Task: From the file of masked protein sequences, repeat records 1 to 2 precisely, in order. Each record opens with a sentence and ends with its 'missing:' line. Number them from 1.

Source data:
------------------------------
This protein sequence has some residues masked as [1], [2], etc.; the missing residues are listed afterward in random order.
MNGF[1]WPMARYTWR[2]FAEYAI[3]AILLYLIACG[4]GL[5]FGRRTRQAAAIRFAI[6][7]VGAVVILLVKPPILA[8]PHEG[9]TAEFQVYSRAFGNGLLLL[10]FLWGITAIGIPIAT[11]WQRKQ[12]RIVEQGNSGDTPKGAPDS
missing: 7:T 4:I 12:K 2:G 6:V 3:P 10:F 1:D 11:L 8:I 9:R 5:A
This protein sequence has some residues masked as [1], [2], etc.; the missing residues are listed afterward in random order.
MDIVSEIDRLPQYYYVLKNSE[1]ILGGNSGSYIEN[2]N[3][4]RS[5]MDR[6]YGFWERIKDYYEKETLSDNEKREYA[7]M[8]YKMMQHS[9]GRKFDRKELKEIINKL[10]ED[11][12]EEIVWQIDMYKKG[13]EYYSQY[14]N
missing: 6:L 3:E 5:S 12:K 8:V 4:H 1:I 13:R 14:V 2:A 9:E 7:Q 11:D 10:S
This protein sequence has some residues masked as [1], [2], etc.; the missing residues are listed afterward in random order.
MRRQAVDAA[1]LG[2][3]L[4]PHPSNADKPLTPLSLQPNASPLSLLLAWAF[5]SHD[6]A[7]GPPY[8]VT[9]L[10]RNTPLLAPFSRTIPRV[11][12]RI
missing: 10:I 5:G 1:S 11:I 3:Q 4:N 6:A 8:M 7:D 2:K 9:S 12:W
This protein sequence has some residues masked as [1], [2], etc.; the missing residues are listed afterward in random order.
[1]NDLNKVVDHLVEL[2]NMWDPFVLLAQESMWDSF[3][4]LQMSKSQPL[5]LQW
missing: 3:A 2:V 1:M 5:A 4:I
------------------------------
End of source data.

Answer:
This protein sequence has some residues masked as [1], [2], etc.; the missing residues are listed afterward in random order.
MNGF[1]WPMARYTWR[2]FAEYAI[3]AILLYLIACG[4]GL[5]FGRRTRQAAAIRFAI[6][7]VGAVVILLVKPPILA[8]PHEG[9]TAEFQVYSRAFGNGLLLL[10]FLWGITAIGIPIAT[11]WQRKQ[12]RIVEQGNSGDTPKGAPDS
missing: 7:T 4:I 12:K 2:G 6:V 3:P 10:F 1:D 11:L 8:I 9:R 5:A
This protein sequence has some residues masked as [1], [2], etc.; the missing residues are listed afterward in random order.
MDIVSEIDRLPQYYYVLKNSE[1]ILGGNSGSYIEN[2]N[3][4]RS[5]MDR[6]YGFWERIKDYYEKETLSDNEKREYA[7]M[8]YKMMQHS[9]GRKFDRKELKEIINKL[10]ED[11][12]EEIVWQIDMYKKG[13]EYYSQY[14]N
missing: 6:L 3:E 5:S 12:K 8:V 4:H 1:I 13:R 14:V 2:A 9:E 7:Q 11:D 10:S